Wedge provided adventure in world of cheese
Did that trigger a cheesy grin to spread across your face, or a picture-perfect pose? Either would be appropriate. And for those of you who attended The Wedge Cheese Festival earlier this month the word cheese probably triggered great memories of the cheeses and related products you discovered. The Oregon Cheese Guild should be patting themselves on the back this years festival was the best yet. It involved more vendors with unique offerings, both of cheese and other products.
Cheesemakers represented included some of my favorites, including Pat Morfords Three Rivers Chevre served by New Seasons Markets; Mariano Battros La Mariposa Argentinian cheeses; cheeses by Face Rock Creamery, Cypress Grove, Ferndale Farmstead, Rogue Creamery and Willamette Valley Cheese Co. Some cheesemakers that were new-and-notable-to me included By George Farm, beautiful goat cheeses by Laura Chenel and cows milk cheeses by Marin French, Orland Farmstead Creamerys cow cheeses and Pedrozo Dairy and Cheese Co.s cheeses.
Some of my favorite artisan vendors representing their products at The Wedge included Lake Oswegos Kelly Calabria, who was pairing her spicy hot Kellys Jelly with West Linns Daniell Blisss Bliss Nut Butters. Together those products create a PB&J like no other try it. Other favorites were sauces by Bunches & Bunches, Marshalls Haute Sauce, Secret Aardvark Trading Co., and Olympia Provisions.
My friends at Oregon Olive Mill at Red Ridge Farms were there, offering tastes of their fresh Oregon olive oil. Be sure to out the eighth-annual Olio Nuovo Festival on your calendar, to mark the completion of the 2016 olive milling. This is your first chance to taste and purchase this seasons fresh, unfiltered extra virgin olive oil. The olio nuovo is paired with seasonal appetizers and Durant Vineyards estate wines. The festival takes place from 10 a.m. - 4 p.m. Nov. 18, 19 and 20 at Red Ridge Farm, 5510 NE Breyman Orchards Road in Dayton. Its free have a culinary adventure.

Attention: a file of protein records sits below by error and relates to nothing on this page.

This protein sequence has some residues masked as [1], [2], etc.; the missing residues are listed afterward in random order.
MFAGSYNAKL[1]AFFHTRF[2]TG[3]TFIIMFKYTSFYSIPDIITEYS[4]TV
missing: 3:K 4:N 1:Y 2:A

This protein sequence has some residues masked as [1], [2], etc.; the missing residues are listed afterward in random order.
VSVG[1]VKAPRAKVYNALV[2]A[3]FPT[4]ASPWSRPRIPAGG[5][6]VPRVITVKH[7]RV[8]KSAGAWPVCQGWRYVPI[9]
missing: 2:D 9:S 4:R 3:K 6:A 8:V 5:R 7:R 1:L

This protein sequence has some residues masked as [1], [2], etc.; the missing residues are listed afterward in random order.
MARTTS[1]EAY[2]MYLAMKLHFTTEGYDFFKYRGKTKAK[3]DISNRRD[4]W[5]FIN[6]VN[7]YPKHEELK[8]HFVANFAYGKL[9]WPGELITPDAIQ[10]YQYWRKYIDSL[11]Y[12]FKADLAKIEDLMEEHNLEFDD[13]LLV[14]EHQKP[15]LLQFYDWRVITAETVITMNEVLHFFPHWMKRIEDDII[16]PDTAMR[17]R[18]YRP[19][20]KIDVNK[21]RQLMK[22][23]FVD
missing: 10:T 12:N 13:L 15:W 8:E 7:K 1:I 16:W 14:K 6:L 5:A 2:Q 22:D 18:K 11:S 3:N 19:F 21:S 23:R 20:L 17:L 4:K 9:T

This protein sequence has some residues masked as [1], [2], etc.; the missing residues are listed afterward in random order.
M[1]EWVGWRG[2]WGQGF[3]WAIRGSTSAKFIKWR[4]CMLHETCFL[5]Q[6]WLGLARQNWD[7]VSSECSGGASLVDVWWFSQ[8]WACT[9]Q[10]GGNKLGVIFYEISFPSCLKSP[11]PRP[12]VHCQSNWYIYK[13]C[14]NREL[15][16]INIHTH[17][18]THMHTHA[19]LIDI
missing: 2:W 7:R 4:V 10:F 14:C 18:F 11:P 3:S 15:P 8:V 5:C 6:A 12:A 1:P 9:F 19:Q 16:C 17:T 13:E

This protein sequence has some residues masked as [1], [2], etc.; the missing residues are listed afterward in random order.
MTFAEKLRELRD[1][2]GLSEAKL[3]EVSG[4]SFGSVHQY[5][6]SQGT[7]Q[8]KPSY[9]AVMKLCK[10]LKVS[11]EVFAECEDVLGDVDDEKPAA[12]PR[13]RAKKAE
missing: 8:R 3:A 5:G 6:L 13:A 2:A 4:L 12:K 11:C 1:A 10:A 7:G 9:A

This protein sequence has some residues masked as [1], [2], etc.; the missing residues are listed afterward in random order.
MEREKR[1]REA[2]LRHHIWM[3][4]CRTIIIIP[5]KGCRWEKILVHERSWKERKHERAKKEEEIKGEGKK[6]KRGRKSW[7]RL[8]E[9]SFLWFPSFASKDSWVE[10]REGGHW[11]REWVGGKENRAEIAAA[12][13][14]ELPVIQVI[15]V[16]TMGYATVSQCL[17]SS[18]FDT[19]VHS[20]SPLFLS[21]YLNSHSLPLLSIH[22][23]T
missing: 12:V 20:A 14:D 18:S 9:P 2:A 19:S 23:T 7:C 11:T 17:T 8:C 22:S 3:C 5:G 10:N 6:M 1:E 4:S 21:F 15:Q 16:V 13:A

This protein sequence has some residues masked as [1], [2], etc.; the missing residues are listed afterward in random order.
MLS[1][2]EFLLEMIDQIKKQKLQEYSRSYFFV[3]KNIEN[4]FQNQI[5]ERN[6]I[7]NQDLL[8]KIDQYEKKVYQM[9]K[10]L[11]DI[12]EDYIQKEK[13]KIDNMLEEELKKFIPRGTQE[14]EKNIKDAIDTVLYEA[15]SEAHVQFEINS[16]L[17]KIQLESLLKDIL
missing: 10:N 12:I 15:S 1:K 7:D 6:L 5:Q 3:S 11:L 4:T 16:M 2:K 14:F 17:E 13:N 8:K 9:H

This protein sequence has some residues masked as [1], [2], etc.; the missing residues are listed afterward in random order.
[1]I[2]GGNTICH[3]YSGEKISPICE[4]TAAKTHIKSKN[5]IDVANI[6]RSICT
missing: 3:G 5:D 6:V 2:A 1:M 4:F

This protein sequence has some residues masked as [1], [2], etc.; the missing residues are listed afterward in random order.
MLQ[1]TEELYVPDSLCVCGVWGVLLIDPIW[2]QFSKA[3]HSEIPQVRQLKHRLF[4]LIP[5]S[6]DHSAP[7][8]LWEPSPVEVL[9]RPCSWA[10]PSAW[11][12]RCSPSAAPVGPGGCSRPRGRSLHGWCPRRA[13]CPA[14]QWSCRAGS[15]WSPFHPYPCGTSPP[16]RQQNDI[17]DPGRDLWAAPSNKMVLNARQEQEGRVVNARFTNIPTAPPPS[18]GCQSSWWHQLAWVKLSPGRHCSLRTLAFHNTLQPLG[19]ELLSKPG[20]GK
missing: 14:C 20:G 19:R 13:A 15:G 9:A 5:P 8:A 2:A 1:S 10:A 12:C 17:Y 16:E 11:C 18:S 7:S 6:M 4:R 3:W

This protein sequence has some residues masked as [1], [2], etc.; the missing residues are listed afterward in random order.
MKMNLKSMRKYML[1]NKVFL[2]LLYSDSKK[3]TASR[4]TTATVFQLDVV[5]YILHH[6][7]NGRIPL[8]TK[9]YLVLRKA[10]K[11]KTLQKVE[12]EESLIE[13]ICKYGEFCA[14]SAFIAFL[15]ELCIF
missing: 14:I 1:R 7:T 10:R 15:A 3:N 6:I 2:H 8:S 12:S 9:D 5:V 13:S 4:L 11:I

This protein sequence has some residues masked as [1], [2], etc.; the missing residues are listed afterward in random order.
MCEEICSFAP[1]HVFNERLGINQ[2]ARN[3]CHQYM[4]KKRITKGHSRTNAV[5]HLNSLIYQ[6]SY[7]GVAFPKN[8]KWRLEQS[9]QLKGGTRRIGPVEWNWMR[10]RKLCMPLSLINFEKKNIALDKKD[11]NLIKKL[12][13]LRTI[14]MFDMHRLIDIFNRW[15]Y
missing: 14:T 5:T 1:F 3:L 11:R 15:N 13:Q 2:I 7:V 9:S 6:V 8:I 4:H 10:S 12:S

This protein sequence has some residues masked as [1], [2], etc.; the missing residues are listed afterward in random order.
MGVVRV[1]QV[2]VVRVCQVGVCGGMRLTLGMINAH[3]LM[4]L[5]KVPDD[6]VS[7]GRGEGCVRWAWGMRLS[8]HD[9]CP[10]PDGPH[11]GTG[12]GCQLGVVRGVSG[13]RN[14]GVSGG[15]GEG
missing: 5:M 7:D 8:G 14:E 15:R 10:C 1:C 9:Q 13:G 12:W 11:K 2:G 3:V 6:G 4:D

New vendors of special note include:
Kerfluffle, peanut butter fluffed up with marshmallow, created by Katie Hayman of Portland. Katie grew up in the Midwest where peanut butter and marshmallow sandwiches, called fluffer nutters, were a popular lunch, after school snack and late night treat. Upon moving to Portland she couldnt find spreadable marshmallow on the store shelf, and what she did find contained a long list of unwholesome ingredients. She created Kerfluffle, made of GMO-free, no-stir peanut butter with a ribbon of natural, artisan spreadable marshmallow, made from meringue powder (dried egg whites + natural stabilizers), so it is a 100 percent vegetarian product.
Kerfluffle comes in original and smore flavors. You can learn more online at kerflufflenutbutter.com.I find drinking vinegars to be refreshing, so I was delighted to discover The Original Shrub at The Wedge. According to theoriginalshrub.com, in Colonial times vinegar was used to preserve fruits during peak ripeness to sustain into the off-season. After the fruit was consumed, the remaining vinegar was subtly sweetened with sugar or honey to create a unique elixir for sparkling water or cocktails. The folks at The Original Shrub honor shrubs origin while bringing new twists to shrub. They select sustainable and locally sourced produce during its peak season to make handcrafted small batches of their shrubs. Flavors include pineapple, basil, rosemary, thyme, cranberry clove, peach and peach cinnamon. Learn more online at theoriginalshrub.com.
Shrubs are not just for drinking. Use them to create salad dressings and marinades, and in any dish you would like a little zip or sparkle.